Confusion about names and name variants can lead to confused identities and brick walls.1 I'm glad to see questions like this posed in context.
You wrote, "How do you decide what is somebody's "real" surname?"
One of the best way to learn someone's real surname is to seek out records containing primary information about the name. For example, forms and/or documents/letters the person filled out, authored and signed. Elizabeth Shown Mills describes this as "standard usage" about those who are/were "literate" and where "signature samples exist." 2
Depending on the record circumstance, the marriage license about your relative and her second husband might include signatures/this kind of primary information. There might be deeds and/or letters, too. You mentioned that he immigrated from Croatia; possibly there is a naturalization record about him that contains his signature.
By comparison, we don't really know the circumstance about how most names would have been enumerated in 1930 US census (probably an oral communication; unidentified informant). As well, the name given for the decedent on a death certificates is provided by a third party, too.
Ha! If she acted as the informant on his 1932 death certificate, then her signature might appear therein.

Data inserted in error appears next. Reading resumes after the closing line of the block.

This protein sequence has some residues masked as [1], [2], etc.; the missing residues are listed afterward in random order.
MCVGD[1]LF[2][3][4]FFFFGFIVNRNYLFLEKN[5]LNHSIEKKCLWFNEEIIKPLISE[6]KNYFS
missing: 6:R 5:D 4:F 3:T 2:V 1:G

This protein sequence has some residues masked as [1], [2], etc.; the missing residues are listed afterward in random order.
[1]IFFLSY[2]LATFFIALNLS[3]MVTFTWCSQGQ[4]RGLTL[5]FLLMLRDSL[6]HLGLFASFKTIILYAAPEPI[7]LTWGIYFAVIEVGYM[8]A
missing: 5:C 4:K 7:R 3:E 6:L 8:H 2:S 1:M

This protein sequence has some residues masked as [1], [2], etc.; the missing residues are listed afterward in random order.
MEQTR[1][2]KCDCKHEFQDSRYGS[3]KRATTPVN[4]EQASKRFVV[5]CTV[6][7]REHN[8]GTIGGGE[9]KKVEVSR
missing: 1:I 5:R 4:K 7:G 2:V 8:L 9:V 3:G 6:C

Notes and References:
- One of the best ways to learn about usage practices is to read articles in scholarly genealogical journals, such as the Register or Quarterly. A recent article focused on how learning more about a difficult name and its variants helped to solve a genealogy brick wall. See the Register article by Henry Z. Jones, Jr., titled, "The Ancestry of Mary Whitten (Whiting), wife of Ichabod Crippen" [begins at vol 166 (Oct 2012), p. 259] From the article, "By checking various indices of surnames of colonial American families and seeing how “Whiting,” ‘Whiton,” “Whiten,” “Whittin,” “Whetten,” “Witon,” “Whitten,” and even “Whitney” often were used in the seventeenth and eighteenth centuries in reference to the very same name, a new avenue of exploration as to the ancestry of Mary “Whiting” Crippen opened up. This article is the result of that journey."
- Elizabeth Shown Mills, "Re: [TGF] Surname spelling variants," Transitional-Genealogists-Forum-L message dated 24 Jun 2011.